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Edwin Weiss vs Jose Raul Capablanca
Simul, 30b (1911) (exhibition), Hamburg GER, Sep-26
French Defense: Exchange Variation (C01)  ·  1-0


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Kibitzer's Corner
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Premium Chessgames Member
  Calli: I think he did alternate colors in some events. Played half of the boards with black. I have 7 or 8 games from Germany in 1911 and he has black in all of the them. Usually they only find draws or losses that were saved. So it makes sense that the amateurs with white pieces scored a little better.
Feb-19-04  capanegra: Here´s the shortest game lost by Capa I’ve ever seen. It was also a simul, played in Brooklin in 1924, against a man called Kevic. It figures in Dimitrie Bjelica’s book “José Raúl Capablanca”, and I suggest <> to insert in the database because it is an interesting miniature, in spite of the pain that we may suffer to see Capa losing so suddenly:

1.b4 d5 2.Bb2 Bf5 3.e3 e6 4.f4 Nf6 5.Nf3 Bxb4 6.Nc3 Nbd7 7.Ne2 Ng4 8.c3 Be7 9.h3 Nc5 10.Ng3 Bh4 11.NxBh4 QxNh4 12.Qf3 Nxe3 13.Qf2 NxBf1 (0-1)

Feb-20-04  drukenknight: Really playing black in a simul, what chutzpah!

Anyhow this is a nice game in the French because it is so typical of real chess, white has an attack on one side but that Q/B battery are coming down on the other.

If you look at blacks 17th white doesnt quite have a mate, it looks like he will be forced to accept a N for the R. if so then maybe 17...BxN?

Feb-20-04  ughaibu: White has a mate in 3.
Feb-20-04  drukenknight: oh good call. w/ the Qf6 huh? So 17...Be7?
Feb-20-04  ughaibu: Still mate in 3.
Feb-20-04  drukenknight: I give up, where is the messed up move?
Feb-20-04  ughaibu: Maybe 11....c4 instead he could exchange and play Nc6 and quickly bring his rook to c8. Maybe we can conjecture that "c4" was a hard wired psychological block with Capablanca? Famous Botvinnik game for back-up.
Feb-20-04  Benjamin Lau: Does ...c4 mean that Capablanca prefers spatial advantage to pawn structure flexibility?
Feb-20-04  drukenknight: I have no idea, is 13...Qa4 really the blunder? gee..
Feb-20-04  ughaibu: In this case it's a very strange move for reputedly the most talented player ever with instant sight of the board and infallible judgement. Capturing on f3 looks pretty hare-brained to start with but add the subsequent play and it really looks like it was white conducting the simul.
Feb-20-04  drukenknight: what about 11...c4? You know I love to play that move in order to hit the B, but it has often backfired on me. More times than I admit. One thing Ilearned is not to hit that B w/ c4 unless he is forced to move along d4/e5 diagonal.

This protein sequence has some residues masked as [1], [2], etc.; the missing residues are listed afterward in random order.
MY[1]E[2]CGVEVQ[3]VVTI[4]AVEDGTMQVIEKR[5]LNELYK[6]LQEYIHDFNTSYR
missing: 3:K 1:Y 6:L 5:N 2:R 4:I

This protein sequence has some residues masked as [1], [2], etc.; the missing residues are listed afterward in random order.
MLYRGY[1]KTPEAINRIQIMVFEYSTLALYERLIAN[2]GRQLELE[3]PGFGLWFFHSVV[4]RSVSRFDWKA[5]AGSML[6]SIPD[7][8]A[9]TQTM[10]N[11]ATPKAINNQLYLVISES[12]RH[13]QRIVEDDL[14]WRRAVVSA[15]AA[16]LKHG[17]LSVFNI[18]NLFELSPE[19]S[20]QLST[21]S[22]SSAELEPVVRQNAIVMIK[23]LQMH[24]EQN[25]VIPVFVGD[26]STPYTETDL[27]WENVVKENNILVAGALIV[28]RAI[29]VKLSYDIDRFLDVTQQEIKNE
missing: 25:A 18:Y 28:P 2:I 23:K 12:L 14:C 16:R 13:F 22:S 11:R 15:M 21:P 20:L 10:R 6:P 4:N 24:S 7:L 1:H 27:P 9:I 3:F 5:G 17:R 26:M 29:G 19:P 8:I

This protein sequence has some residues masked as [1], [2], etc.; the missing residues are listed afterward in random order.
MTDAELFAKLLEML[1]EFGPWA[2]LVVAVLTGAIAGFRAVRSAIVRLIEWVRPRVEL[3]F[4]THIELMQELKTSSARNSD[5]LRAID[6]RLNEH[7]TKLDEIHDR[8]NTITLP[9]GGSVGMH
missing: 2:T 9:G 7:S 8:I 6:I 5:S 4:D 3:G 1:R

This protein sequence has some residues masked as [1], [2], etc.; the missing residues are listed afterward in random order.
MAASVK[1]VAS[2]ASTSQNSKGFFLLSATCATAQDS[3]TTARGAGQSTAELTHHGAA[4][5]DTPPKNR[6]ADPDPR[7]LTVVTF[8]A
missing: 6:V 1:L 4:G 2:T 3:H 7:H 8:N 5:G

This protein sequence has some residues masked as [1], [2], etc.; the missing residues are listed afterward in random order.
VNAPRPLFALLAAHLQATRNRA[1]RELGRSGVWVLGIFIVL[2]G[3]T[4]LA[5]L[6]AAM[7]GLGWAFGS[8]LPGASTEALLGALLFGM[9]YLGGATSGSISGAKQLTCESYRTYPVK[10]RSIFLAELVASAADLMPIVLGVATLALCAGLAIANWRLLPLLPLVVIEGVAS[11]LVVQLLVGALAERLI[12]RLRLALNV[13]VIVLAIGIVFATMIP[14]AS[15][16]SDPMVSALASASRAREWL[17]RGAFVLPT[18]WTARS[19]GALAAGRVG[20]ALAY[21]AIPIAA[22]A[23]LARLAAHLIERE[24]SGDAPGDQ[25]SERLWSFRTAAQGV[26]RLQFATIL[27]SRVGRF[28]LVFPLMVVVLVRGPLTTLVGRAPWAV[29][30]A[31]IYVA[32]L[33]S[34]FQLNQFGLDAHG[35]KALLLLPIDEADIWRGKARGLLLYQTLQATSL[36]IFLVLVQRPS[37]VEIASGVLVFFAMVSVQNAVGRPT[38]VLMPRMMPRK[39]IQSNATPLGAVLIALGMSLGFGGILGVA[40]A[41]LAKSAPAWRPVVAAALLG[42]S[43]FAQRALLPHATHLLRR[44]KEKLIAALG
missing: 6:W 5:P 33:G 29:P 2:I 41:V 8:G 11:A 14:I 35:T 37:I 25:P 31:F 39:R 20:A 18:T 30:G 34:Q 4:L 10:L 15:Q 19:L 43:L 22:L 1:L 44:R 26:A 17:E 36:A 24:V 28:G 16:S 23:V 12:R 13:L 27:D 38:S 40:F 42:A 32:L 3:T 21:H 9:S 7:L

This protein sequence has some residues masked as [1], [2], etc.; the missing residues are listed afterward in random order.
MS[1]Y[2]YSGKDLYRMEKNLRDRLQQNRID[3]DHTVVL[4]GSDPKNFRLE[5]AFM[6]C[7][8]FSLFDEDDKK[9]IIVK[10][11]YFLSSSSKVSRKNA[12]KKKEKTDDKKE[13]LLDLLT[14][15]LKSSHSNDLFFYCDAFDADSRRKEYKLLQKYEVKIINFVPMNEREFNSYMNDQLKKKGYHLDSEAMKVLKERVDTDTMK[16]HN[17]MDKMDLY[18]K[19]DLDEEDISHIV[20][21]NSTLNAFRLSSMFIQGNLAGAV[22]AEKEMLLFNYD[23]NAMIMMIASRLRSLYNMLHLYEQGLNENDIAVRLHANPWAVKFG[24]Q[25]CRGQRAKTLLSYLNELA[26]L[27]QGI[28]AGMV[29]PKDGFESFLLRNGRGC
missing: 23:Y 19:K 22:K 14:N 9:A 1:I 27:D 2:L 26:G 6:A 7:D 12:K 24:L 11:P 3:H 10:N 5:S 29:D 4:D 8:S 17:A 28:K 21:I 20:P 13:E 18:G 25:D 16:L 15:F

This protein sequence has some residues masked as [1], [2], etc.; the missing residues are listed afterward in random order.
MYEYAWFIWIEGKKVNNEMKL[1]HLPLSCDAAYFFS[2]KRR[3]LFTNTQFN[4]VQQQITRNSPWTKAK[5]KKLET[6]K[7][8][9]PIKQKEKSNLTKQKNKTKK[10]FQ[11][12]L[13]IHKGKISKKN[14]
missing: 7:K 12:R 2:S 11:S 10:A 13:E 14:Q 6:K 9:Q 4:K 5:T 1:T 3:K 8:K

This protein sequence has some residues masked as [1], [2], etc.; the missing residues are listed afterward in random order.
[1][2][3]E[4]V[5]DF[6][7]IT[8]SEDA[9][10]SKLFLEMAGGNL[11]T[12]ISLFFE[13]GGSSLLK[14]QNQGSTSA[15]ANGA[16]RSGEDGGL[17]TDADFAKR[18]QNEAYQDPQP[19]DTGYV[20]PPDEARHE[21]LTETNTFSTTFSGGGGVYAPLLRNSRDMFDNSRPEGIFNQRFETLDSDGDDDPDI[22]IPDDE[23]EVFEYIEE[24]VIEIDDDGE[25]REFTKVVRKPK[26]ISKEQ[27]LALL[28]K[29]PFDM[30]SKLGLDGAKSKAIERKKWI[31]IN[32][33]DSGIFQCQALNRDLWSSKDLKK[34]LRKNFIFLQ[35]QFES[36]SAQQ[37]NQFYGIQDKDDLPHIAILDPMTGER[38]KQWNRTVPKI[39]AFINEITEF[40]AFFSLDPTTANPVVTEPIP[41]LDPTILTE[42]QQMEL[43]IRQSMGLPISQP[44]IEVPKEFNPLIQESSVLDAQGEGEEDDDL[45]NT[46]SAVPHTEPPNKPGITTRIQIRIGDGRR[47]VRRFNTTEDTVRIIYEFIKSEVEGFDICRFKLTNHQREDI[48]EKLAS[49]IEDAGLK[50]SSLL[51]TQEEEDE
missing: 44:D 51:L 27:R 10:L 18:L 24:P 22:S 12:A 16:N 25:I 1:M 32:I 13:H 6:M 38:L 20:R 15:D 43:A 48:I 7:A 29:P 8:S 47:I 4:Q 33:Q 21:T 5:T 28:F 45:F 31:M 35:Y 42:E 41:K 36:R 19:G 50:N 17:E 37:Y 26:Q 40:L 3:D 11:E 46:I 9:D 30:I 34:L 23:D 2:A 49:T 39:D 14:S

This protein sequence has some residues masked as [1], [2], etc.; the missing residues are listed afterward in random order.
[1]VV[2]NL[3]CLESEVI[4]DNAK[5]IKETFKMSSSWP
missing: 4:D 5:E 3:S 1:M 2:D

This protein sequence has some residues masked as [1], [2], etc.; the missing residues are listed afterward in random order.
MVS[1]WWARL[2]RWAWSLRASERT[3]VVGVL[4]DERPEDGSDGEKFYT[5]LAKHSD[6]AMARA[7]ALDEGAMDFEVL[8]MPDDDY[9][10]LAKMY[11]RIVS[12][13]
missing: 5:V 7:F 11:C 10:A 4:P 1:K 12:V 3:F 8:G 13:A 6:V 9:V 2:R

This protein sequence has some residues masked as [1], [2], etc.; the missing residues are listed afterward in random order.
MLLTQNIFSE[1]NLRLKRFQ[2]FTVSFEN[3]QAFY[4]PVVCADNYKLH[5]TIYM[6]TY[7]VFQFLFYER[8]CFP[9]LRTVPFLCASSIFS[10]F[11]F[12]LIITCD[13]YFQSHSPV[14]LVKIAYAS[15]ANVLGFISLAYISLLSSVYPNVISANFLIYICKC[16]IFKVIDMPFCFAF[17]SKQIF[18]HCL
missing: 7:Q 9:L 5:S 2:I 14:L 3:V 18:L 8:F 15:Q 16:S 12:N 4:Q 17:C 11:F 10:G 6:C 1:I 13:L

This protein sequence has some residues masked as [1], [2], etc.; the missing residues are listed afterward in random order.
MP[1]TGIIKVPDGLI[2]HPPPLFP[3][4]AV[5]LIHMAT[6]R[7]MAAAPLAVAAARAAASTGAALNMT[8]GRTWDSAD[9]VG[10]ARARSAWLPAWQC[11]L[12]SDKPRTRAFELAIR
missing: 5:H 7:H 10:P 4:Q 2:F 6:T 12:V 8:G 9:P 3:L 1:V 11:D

Notice in this game the B was able to retreat back, oftentimes there is a N or something on e2; that's what I look for.

Premium Chessgames Member
  Calli: These guys played thousands of games. There wasn't a whole lot of prize money in chess and that's how they made their living. I seem to recall that Capa's winning percentage was well over 90%. Consider that the GMs often would concede a draw or even lose to the club president or some venerable altmeister. Just for business purposes, it was always good to allow a few draws or wins just to be invited back. Of course, those draws and losses are usually the only ones that were saved and published in the local papers.
Feb-20-04  ughaibu: I thought Capablanca was on a government stipend?
Premium Chessgames Member
  Calli: Not in 1911. His appointment as a kind of ambassador at large came late in 1912. The result was his 1913 tour of Europe and all of the 2 game matches against the best players. It was intended as publicity for Cuba.
Feb-20-04  ughaibu: I see, thanks. Was his family well off?
Premium Chessgames Member
  Calli: Middle class, his father was in the army. IIRC, there were nine kids, so not much of an inheritance.
Feb-20-04  ughaibu: Thanks. I guess the whole story of exchange rates and international travel at the time is difficult to relate to.
Dec-02-04  Knight13: Maybe Capablanca didn't see the move Rxg7+.
Premium Chessgames Member
  chancho: Pretty obvious that 19...Rg8 fails due to 20 Qxf6+ or 20 Bg7+
Apr-16-06  MorphyMatt: Capablanca vs Kevitz, 1924 13 moves!
Apr-16-06  MorphyMatt: Capablanca vs M Bain, 1933 11 moves!!
Feb-13-07  notyetagm: Wow, beating Capablanca with a -thunderous- Rxg7 sacrifice, 14 ♖xg7+!!.
Premium Chessgames Member
  TheFocus: From a simultaneous exhibition Hamburg, Germany on September 26, 1911.

Capablanca scored +27=1-2.

Dec-16-17  WhiteRook48: Wow, it's not too often you see Capablanca on the receiving end of a kingside beatdown like this one.
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